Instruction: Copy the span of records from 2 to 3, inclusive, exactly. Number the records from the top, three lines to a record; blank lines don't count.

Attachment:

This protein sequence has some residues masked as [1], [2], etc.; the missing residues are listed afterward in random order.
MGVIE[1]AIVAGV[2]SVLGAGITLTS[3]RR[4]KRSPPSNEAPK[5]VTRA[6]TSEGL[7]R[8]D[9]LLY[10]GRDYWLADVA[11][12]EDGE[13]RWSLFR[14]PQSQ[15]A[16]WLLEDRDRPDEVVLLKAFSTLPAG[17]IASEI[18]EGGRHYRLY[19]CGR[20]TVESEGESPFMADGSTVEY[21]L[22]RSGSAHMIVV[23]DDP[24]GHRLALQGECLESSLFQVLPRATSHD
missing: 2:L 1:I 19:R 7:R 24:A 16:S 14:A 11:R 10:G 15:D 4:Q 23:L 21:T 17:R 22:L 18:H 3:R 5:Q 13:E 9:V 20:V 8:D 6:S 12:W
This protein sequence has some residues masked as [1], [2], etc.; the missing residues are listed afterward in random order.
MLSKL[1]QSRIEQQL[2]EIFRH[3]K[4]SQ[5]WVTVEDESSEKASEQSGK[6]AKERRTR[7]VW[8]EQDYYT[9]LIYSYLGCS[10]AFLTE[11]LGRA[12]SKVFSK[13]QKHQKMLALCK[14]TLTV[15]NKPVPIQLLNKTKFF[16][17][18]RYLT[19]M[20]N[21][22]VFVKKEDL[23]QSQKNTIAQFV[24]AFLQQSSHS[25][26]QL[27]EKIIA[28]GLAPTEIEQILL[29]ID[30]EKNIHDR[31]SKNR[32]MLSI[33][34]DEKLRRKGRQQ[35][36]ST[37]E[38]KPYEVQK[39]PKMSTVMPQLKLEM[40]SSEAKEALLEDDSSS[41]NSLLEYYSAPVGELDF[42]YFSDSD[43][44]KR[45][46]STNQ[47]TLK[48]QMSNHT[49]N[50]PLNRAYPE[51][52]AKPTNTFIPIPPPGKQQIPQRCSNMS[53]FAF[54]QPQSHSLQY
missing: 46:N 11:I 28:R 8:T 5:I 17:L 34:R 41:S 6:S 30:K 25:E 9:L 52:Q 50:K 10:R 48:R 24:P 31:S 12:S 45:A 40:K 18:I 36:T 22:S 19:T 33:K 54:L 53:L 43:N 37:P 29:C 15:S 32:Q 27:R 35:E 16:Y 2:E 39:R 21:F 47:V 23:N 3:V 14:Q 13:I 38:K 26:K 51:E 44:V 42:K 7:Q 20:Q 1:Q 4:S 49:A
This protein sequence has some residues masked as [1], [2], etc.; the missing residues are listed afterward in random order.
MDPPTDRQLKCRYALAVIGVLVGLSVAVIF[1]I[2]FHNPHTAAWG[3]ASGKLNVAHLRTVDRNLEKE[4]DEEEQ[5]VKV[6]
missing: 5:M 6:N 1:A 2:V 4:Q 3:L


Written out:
This protein sequence has some residues masked as [1], [2], etc.; the missing residues are listed afterward in random order.
MLSKL[1]QSRIEQQL[2]EIFRH[3]K[4]SQ[5]WVTVEDESSEKASEQSGK[6]AKERRTR[7]VW[8]EQDYYT[9]LIYSYLGCS[10]AFLTE[11]LGRA[12]SKVFSK[13]QKHQKMLALCK[14]TLTV[15]NKPVPIQLLNKTKFF[16][17][18]RYLT[19]M[20]N[21][22]VFVKKEDL[23]QSQKNTIAQFV[24]AFLQQSSHS[25][26]QL[27]EKIIA[28]GLAPTEIEQILL[29]ID[30]EKNIHDR[31]SKNR[32]MLSI[33][34]DEKLRRKGRQQ[35][36]ST[37]E[38]KPYEVQK[39]PKMSTVMPQLKLEM[40]SSEAKEALLEDDSSS[41]NSLLEYYSAPVGELDF[42]YFSDSD[43][44]KR[45][46]STNQ[47]TLK[48]QMSNHT[49]N[50]PLNRAYPE[51][52]AKPTNTFIPIPPPGKQQIPQRCSNMS[53]FAF[54]QPQSHSLQY
missing: 46:N 11:I 28:R 8:T 5:I 17:L 34:R 41:S 6:S 30:K 25:E 9:L 52:Q 50:K 10:R 48:R 24:P 31:S 12:S 45:A 40:K 18:I 36:T 22:S 19:T 33:K 54:L 53:L 43:N 37:P 29:C 15:S 32:Q 27:R 35:E 16:Y 2:E 39:R 21:F 47:V 23:N 3:V 14:Q 13:I 38:K 26:K 51:E 44:V 42:K 7:Q 20:Q 1:Q 4:S 49:A
This protein sequence has some residues masked as [1], [2], etc.; the missing residues are listed afterward in random order.
MDPPTDRQLKCRYALAVIGVLVGLSVAVIF[1]I[2]FHNPHTAAWG[3]ASGKLNVAHLRTVDRNLEKE[4]DEEEQ[5]VKV[6]
missing: 5:M 6:N 1:A 2:V 4:Q 3:L